How do large and waste-heavy industries comply with environmental regulations and still stay in the black? The solutions to this complex technical challenge begin with an understanding of where each type of waste stream must go and how it can be profitably re-used if possible. At most industrial sites, waste streams include wastewater, solid wastes and air emissions.
A new proposed state-of-the-art facility that would utilize large rotary kilns to manufacture a ceramic product needed to be able to meet regulatory requirements to become a reality. The design team at SSOE — a global engineering, procurement and construction management firm — addressed all three of the problematic waste streams. In doing so, it eliminated industrial wastewater discharges and reduced the production and disposal of solid waste during the manufacturing process. But the biggest win was in its solution for air emissions, without which the proposed project could not have moved forward.
Air Emissions Abatement
The production lines in this plant emit sulfur dioxide (SO2), nitrogen oxide (NO2), acid gases and particulate matter (dust or PM). Technical issues with the clay material used to make the ceramic product, until recently, have prevented the reduction of these emissions using traditional emissions control technology in this industry.
For the new facility, the manufacturer needed permits for four production lines, each of which had to satisfy strict air emission maximums. Traditional technology would entail three separate emission control devices, one for each type of emission. Traditionally, the air stream would have to be cooled for the SO2 step and re-heated with typically a natural gas boiler before the NO2 control device due to reaction temperature requirements.
The SSOE team looked for out-of-the-box solutions and discovered a Catalytic Baghouse System, a technology used for emission abatement from coal-fired boilers and incinerators. This technology already had 400 installations in other parts of the world and allows for the treatment of dust, NO2, SO2 and acid gases in one unit without reheating the process gases. It was significantly less expensive than the traditional solution. With this technology, the air emitted at the end of the process was so clean that the designers installed a heat recovery unit to preheat another part of the process. This solution saved $1.65 million/year (in 2011 dollars) by preheating another part of the process. It saved another $2.035 million by eliminating the heat-up step required by traditional technology. The net savings was $3.685 million/year, not to mention the elimination of fines that competing firms were still being forced to remit to the EPA for not meeting emissions standards.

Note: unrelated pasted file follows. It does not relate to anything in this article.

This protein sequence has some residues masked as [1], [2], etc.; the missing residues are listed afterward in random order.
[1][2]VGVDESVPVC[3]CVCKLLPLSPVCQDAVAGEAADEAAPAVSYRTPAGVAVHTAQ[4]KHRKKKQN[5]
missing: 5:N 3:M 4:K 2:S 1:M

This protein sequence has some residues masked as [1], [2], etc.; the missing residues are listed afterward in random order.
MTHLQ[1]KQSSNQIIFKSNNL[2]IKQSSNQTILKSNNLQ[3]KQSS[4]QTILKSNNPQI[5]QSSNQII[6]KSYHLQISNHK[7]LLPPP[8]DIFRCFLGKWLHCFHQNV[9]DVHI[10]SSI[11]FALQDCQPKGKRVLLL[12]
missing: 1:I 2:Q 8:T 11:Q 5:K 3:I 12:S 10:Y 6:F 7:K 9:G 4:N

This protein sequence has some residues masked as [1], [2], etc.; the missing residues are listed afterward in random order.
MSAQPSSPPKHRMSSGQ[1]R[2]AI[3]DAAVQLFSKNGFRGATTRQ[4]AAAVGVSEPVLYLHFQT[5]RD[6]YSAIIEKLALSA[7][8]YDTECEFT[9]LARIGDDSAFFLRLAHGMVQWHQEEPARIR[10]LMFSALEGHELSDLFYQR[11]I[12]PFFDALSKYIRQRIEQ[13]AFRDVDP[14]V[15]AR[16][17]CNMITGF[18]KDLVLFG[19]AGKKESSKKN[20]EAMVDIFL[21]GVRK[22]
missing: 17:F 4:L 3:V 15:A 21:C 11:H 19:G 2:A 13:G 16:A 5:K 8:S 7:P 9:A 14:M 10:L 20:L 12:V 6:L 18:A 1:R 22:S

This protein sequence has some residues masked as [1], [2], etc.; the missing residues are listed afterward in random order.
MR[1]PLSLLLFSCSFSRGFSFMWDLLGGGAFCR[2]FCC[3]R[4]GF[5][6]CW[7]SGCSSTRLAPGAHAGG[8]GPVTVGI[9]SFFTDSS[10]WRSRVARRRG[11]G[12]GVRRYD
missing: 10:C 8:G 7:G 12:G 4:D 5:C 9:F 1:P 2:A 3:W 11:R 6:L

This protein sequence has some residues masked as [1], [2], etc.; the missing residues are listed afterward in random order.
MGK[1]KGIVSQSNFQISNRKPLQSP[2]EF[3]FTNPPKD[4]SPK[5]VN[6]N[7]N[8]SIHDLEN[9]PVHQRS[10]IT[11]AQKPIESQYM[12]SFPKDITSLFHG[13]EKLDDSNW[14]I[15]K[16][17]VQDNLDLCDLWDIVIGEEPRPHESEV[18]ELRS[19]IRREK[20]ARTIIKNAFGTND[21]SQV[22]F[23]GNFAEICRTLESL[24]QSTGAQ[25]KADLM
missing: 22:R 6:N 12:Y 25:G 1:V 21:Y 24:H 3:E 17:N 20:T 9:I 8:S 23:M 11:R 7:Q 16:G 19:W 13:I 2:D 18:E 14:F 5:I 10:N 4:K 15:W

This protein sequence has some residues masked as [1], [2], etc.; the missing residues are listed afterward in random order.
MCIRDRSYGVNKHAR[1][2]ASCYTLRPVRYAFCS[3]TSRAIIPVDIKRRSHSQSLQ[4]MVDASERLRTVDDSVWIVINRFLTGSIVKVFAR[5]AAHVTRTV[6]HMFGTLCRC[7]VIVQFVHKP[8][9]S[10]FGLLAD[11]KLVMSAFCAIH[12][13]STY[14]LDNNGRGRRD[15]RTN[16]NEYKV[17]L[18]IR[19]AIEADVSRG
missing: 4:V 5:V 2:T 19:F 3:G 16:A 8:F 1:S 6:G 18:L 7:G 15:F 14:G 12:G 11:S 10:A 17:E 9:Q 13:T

The SSOE team did not have to address controlling greenhouse gases with any control or abatement technology. Instead, the team reduced greenhouse gases emissions by reducing the amount of fuel that was needed to preheat another part of the process, eliminating the reheat step of traditional abatement technology.
Developing the solution involved evaluating the technical and economic feasibility of the technology by a number of disciplines. Through a collaboration of mechanical, process and structural engineers as well as various vendors supplying components of this technology, SSOE determined how to transfer the technology to a different industry in a way that was — after considerable explanation — accepted by the owner and EPA.
Eliminating Industrial Waste Water Discharges
At the new ceramic product plant the design and engineering team collaborated with the operations team to develop a water conservation plan as part of the process of applying for a water withdrawal permit. Without an acceptable plan, no water permits would be issued.